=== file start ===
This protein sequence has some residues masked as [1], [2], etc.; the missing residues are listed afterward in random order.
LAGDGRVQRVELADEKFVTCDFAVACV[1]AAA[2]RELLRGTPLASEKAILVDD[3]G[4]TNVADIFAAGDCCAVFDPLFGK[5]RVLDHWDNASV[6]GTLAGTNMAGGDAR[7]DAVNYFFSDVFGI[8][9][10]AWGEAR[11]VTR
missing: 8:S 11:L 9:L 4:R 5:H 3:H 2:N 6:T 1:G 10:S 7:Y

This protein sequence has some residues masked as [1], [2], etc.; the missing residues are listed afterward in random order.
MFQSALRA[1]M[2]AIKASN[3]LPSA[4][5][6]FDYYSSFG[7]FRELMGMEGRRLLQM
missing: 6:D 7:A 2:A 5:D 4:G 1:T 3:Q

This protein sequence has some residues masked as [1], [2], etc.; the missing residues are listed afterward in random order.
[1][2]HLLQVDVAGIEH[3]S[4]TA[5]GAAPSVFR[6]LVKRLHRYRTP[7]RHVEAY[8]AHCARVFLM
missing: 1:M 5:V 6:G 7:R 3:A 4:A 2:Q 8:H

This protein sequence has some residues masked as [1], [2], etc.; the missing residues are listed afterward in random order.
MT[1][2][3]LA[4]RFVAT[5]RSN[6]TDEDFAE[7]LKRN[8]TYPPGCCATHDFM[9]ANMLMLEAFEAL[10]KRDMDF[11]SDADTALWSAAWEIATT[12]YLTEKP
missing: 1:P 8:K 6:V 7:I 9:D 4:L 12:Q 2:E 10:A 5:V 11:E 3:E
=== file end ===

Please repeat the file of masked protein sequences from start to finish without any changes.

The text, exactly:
This protein sequence has some residues masked as [1], [2], etc.; the missing residues are listed afterward in random order.
LAGDGRVQRVELADEKFVTCDFAVACV[1]AAA[2]RELLRGTPLASEKAILVDD[3]G[4]TNVADIFAAGDCCAVFDPLFGK[5]RVLDHWDNASV[6]GTLAGTNMAGGDAR[7]DAVNYFFSDVFGI[8][9][10]AWGEAR[11]VTR
missing: 8:S 11:L 9:L 4:R 5:H 3:H 2:N 6:T 1:G 10:S 7:Y

This protein sequence has some residues masked as [1], [2], etc.; the missing residues are listed afterward in random order.
MFQSALRA[1]M[2]AIKASN[3]LPSA[4][5][6]FDYYSSFG[7]FRELMGMEGRRLLQM
missing: 6:D 7:A 2:A 5:D 4:G 1:T 3:Q

This protein sequence has some residues masked as [1], [2], etc.; the missing residues are listed afterward in random order.
[1][2]HLLQVDVAGIEH[3]S[4]TA[5]GAAPSVFR[6]LVKRLHRYRTP[7]RHVEAY[8]AHCARVFLM
missing: 1:M 5:V 6:G 7:R 3:A 4:A 2:Q 8:H

This protein sequence has some residues masked as [1], [2], etc.; the missing residues are listed afterward in random order.
MT[1][2][3]LA[4]RFVAT[5]RSN[6]TDEDFAE[7]LKRN[8]TYPPGCCATHDFM[9]ANMLMLEAFEAL[10]KRDMDF[11]SDADTALWSAAWEIATT[12]YLTEKP
missing: 1:P 8:K 6:V 7:I 9:D 4:L 12:Q 2:E 10:A 5:V 11:E 3:E